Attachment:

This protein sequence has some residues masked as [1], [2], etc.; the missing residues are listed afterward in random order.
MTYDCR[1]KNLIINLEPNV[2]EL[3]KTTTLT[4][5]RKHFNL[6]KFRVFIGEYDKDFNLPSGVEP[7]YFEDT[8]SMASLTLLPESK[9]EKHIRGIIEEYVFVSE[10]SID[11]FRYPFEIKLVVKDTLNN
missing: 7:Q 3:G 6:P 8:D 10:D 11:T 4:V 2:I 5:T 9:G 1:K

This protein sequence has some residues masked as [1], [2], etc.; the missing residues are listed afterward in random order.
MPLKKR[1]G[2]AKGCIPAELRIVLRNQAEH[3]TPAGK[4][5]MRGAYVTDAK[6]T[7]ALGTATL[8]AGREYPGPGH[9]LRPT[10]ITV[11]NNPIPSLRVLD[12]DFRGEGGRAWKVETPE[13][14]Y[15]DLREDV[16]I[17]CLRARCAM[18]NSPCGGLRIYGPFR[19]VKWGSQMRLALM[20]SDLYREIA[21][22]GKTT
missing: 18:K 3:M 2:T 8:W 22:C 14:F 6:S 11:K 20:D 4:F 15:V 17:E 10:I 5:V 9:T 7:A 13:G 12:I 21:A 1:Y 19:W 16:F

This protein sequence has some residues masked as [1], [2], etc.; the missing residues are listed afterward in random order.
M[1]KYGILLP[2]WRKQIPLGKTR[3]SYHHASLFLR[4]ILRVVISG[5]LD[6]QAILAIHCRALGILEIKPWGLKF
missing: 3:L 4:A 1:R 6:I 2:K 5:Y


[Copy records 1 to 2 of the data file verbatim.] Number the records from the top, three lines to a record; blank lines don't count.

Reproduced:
This protein sequence has some residues masked as [1], [2], etc.; the missing residues are listed afterward in random order.
MTYDCR[1]KNLIINLEPNV[2]EL[3]KTTTLT[4][5]RKHFNL[6]KFRVFIGEYDKDFNLPSGVEP[7]YFEDT[8]SMASLTLLPESK[9]EKHIRGIIEEYVFVSE[10]SID[11]FRYPFEIKLVVKDTLNN
missing: 7:Q 3:G 6:P 8:D 10:D 11:T 4:V 2:I 5:T 9:G 1:K

This protein sequence has some residues masked as [1], [2], etc.; the missing residues are listed afterward in random order.
MPLKKR[1]G[2]AKGCIPAELRIVLRNQAEH[3]TPAGK[4][5]MRGAYVTDAK[6]T[7]ALGTATL[8]AGREYPGPGH[9]LRPT[10]ITV[11]NNPIPSLRVLD[12]DFRGEGGRAWKVETPE[13][14]Y[15]DLREDV[16]I[17]CLRARCAM[18]NSPCGGLRIYGPFR[19]VKWGSQMRLALM[20]SDLYREIA[21][22]GKTT
missing: 18:K 3:M 2:T 8:W 22:C 14:F 6:S 11:K 20:D 4:F 15:V 17:E 10:I 5:V 9:T 7:A 13:G 12:I 21:A 1:Y 19:W 16:F